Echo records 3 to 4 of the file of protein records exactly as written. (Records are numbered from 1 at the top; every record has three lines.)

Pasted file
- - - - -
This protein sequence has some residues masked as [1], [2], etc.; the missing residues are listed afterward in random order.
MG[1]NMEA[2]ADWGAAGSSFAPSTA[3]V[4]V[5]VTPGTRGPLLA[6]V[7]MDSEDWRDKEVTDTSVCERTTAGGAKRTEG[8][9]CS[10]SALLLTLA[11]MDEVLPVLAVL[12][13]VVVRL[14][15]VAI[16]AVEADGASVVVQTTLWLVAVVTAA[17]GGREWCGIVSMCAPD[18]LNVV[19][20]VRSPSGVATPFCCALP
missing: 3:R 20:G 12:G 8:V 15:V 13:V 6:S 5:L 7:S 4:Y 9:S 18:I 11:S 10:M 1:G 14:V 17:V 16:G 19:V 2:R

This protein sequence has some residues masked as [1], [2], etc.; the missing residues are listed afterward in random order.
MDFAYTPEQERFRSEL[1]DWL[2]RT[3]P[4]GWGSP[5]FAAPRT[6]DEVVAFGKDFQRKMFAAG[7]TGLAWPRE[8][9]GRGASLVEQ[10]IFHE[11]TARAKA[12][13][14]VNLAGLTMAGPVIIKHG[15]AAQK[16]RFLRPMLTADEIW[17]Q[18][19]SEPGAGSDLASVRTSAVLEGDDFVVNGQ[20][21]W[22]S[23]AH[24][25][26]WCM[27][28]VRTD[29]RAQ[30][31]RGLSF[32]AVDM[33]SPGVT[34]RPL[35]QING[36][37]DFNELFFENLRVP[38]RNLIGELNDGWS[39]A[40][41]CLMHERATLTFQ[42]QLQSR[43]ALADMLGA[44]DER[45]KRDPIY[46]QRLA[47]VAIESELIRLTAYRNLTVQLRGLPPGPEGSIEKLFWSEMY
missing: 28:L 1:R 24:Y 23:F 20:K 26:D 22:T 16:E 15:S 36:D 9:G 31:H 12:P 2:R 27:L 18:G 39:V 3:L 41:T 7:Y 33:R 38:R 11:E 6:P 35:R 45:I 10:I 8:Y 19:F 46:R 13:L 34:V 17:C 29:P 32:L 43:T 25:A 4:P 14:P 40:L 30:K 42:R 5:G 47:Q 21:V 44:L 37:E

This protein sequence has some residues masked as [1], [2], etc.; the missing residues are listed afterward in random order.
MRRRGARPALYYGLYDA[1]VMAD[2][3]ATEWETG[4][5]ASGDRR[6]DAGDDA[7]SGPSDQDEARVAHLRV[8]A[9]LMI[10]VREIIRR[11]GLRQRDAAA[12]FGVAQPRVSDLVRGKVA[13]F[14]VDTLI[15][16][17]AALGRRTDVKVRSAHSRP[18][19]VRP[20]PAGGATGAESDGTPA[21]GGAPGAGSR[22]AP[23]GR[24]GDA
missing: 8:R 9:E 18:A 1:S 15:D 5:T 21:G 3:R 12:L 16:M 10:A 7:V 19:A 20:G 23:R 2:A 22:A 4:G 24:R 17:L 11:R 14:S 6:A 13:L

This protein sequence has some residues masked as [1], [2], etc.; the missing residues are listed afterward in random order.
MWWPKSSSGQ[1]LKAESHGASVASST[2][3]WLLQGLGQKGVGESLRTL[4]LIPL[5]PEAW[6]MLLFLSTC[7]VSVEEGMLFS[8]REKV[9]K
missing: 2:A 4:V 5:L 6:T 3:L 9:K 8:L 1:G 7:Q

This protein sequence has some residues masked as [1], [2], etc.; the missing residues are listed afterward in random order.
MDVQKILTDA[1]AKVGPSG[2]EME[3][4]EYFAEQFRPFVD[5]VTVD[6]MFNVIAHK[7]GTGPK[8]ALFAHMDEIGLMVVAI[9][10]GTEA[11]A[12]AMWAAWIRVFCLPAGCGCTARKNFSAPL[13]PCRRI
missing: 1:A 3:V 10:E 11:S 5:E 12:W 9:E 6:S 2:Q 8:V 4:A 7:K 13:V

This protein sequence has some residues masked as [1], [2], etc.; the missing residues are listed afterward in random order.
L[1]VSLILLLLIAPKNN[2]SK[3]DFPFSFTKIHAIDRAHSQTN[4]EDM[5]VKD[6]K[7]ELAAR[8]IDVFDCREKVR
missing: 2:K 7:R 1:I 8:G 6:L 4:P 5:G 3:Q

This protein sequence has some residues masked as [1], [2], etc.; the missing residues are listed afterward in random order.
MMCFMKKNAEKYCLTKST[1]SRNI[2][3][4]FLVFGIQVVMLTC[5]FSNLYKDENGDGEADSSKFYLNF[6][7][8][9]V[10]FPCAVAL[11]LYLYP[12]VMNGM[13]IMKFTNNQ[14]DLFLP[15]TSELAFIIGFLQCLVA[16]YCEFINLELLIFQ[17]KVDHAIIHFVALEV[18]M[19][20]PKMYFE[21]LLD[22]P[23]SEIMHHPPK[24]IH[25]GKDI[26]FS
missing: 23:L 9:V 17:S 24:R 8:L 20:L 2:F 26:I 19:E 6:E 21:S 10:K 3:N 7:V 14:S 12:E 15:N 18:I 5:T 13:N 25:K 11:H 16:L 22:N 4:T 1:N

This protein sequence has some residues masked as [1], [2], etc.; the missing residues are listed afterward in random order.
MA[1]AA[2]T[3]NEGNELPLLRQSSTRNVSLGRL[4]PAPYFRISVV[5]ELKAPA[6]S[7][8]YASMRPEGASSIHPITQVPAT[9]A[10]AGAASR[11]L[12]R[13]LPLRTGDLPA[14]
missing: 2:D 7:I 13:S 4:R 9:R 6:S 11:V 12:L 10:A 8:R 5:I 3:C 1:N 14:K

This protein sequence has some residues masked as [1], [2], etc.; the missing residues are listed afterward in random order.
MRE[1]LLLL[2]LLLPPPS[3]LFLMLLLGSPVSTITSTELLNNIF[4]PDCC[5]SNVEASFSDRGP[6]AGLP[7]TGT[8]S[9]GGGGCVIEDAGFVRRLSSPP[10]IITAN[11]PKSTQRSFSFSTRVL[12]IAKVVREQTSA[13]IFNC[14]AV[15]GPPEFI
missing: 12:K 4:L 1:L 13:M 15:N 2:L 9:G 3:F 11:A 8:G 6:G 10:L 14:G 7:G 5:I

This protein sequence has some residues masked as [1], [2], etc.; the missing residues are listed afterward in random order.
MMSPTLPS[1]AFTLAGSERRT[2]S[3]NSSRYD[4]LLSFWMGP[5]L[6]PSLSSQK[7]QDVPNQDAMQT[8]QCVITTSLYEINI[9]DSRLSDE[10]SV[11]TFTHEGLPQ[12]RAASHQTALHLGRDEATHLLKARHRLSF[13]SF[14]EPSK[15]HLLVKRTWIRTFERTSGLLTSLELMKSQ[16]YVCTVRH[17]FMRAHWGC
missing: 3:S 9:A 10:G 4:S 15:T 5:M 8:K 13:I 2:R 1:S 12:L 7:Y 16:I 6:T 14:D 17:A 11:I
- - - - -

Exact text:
This protein sequence has some residues masked as [1], [2], etc.; the missing residues are listed afterward in random order.
MRRRGARPALYYGLYDA[1]VMAD[2][3]ATEWETG[4][5]ASGDRR[6]DAGDDA[7]SGPSDQDEARVAHLRV[8]A[9]LMI[10]VREIIRR[11]GLRQRDAAA[12]FGVAQPRVSDLVRGKVA[13]F[14]VDTLI[15][16][17]AALGRRTDVKVRSAHSRP[18][19]VRP[20]PAGGATGAESDGTPA[21]GGAPGAGSR[22]AP[23]GR[24]GDA
missing: 8:R 9:E 18:A 1:S 15:D 5:T 21:G 3:R 12:L 16:M 10:A 7:V 19:A 20:G 23:R 2:A 22:A 4:G 24:R 17:L 11:R 14:S 6:A 13:L

This protein sequence has some residues masked as [1], [2], etc.; the missing residues are listed afterward in random order.
MWWPKSSSGQ[1]LKAESHGASVASST[2][3]WLLQGLGQKGVGESLRTL[4]LIPL[5]PEAW[6]MLLFLSTC[7]VSVEEGMLFS[8]REKV[9]K
missing: 2:A 4:V 5:L 6:T 3:L 9:K 8:L 1:G 7:Q